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# K-Means initialization (newbie question)

Member Posts: 4 Contributor I
edited November 2018 in Help
Hi All,

being a newbie to both data mining and Rapidminer I run into a question with regards to the k-means clustering algorithm.

First of all, from my theory book (Introduction to datamining by Tan & Steinbach) I learned that choosing the initial centroids for k-means is essential for the success of the algorithm. With the examples in the book, I understand that. But I would like to learn how to do this in practice using rapidminer.

Is there a way to set the initial centroids? I don't see any attribute for it on the k-means component.

Am I misunderstanding theory? Is this something rapidminer just doesn't support (and thus does random initialization)

Another question is whether RapidMiner is using Euclidean distance, Manhattan distance or another distance algorithm (and if this can be influenced?)

Regards,

Geoffrey

## Answers

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Member Posts: 537 Maven
Hey,

@ option to set initial clusters yourself
I don't think there is.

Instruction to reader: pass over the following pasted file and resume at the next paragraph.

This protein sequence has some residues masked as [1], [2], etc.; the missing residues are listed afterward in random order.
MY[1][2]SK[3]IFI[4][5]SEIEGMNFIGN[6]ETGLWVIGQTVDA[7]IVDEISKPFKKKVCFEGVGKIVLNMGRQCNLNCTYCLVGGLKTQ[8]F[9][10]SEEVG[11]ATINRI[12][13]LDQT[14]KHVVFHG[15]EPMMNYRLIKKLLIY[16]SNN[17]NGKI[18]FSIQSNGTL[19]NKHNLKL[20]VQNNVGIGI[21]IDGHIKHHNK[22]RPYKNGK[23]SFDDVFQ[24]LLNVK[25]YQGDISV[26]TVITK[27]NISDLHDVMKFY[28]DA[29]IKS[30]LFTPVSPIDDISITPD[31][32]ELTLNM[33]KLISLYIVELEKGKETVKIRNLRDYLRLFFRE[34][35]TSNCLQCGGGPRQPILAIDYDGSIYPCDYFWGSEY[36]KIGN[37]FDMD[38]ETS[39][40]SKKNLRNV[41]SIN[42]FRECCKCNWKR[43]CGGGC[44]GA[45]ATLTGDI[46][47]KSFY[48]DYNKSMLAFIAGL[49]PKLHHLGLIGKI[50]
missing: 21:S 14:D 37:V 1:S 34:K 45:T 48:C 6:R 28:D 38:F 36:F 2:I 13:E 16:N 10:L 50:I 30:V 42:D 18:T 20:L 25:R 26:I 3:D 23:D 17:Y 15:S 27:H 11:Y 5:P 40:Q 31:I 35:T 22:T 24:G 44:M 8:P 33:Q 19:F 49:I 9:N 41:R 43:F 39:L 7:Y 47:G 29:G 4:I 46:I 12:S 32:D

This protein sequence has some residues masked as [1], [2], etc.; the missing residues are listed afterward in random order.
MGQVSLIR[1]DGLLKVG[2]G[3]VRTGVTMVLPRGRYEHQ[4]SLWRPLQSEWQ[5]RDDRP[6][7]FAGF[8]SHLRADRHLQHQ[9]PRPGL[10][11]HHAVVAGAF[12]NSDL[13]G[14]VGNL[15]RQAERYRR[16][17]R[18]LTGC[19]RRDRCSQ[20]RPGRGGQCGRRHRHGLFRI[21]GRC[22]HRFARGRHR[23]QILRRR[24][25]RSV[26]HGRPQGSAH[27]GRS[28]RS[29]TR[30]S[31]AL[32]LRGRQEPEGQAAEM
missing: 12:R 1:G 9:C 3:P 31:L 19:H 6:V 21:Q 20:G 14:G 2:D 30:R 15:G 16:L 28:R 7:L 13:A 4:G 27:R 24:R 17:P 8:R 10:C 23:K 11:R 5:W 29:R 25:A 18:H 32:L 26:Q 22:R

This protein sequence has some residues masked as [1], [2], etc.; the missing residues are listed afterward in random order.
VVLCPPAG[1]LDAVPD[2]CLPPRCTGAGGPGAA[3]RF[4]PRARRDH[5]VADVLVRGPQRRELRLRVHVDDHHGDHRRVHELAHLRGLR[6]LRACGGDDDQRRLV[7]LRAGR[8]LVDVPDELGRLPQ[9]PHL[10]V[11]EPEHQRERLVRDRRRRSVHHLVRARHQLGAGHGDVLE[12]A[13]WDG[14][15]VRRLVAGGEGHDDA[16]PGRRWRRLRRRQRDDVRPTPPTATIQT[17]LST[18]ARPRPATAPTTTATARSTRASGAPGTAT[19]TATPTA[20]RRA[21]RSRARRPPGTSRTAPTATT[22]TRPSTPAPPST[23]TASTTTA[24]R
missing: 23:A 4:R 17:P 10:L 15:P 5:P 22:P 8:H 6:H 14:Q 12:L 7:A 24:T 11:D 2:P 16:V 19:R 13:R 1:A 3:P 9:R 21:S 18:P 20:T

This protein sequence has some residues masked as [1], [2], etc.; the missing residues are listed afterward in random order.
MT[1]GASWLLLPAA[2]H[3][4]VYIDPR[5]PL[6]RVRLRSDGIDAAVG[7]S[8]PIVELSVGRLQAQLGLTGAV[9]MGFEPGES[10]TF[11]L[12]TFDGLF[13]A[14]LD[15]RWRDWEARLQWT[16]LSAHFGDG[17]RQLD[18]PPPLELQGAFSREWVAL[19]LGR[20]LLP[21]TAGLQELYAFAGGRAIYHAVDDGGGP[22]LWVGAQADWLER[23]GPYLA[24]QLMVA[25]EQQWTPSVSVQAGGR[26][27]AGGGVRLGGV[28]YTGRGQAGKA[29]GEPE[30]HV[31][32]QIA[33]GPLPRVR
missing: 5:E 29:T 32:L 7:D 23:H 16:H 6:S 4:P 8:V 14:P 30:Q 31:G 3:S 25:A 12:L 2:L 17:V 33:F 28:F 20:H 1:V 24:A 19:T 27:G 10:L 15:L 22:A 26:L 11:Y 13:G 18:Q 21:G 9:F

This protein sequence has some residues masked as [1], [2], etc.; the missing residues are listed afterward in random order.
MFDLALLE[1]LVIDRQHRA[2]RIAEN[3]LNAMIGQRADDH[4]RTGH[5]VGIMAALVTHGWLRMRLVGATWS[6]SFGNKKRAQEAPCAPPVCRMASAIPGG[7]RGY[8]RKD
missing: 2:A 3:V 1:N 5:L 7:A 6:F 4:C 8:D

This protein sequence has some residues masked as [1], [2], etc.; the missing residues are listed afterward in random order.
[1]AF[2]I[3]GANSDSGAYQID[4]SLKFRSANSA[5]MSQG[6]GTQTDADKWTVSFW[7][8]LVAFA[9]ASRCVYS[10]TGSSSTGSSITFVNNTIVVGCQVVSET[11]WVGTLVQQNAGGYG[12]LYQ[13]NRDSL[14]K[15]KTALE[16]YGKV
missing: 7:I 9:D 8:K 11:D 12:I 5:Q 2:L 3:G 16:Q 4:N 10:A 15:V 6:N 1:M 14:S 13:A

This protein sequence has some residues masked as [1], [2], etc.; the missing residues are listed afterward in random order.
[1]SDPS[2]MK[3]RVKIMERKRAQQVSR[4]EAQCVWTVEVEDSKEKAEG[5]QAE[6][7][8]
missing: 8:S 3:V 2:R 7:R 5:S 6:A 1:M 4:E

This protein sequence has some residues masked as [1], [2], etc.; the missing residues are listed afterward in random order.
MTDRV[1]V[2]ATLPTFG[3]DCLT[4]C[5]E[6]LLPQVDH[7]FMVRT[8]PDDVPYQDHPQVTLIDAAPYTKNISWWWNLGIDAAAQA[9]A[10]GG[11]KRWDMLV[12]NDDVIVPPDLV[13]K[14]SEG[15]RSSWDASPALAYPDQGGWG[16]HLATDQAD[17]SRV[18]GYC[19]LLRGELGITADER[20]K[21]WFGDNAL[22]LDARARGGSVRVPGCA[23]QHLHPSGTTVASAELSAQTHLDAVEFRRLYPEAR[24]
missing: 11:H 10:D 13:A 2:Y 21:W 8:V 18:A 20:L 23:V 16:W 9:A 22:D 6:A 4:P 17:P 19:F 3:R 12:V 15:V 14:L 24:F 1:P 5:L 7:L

But since RM is open source it is very easy to modify the code.
Here is the source of k-means:
http://pastebin.com/TvGxrwdJ

Within source of public class CentroidClusterModel extends ClusterModel {
for (int i = 0; i < k; i++) {
centroids.add(new Centroid(dimensionNames.size()));
}

Please also read: http://rapid-i.com/content/view/25/72/lang,en/

@ Theory
I think random initializations are fine.
You should simply do multiple runs with random initializations.
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Administrator, Moderator, Employee, RapidMiner Certified Analyst, RapidMiner Certified Expert, Community Manager, RMResearcher, Member, University Professor Posts: 1,751 RM Founder
Hi,
 Another question is whether RapidMiner is using Euclidean distance, Manhattan distance or another distance algorithm (and if this can be influenced?)
For k-Means, Euclidean distance is used. This is necessary in order to perform the cluster optimization in O(n log n) runtime and can hence not be changed. If you want to use other distance functions, you could use k-Medoids. This allows for all distance functions but is slightly slower and runs in O(n*n).

Cheers,
Ingo
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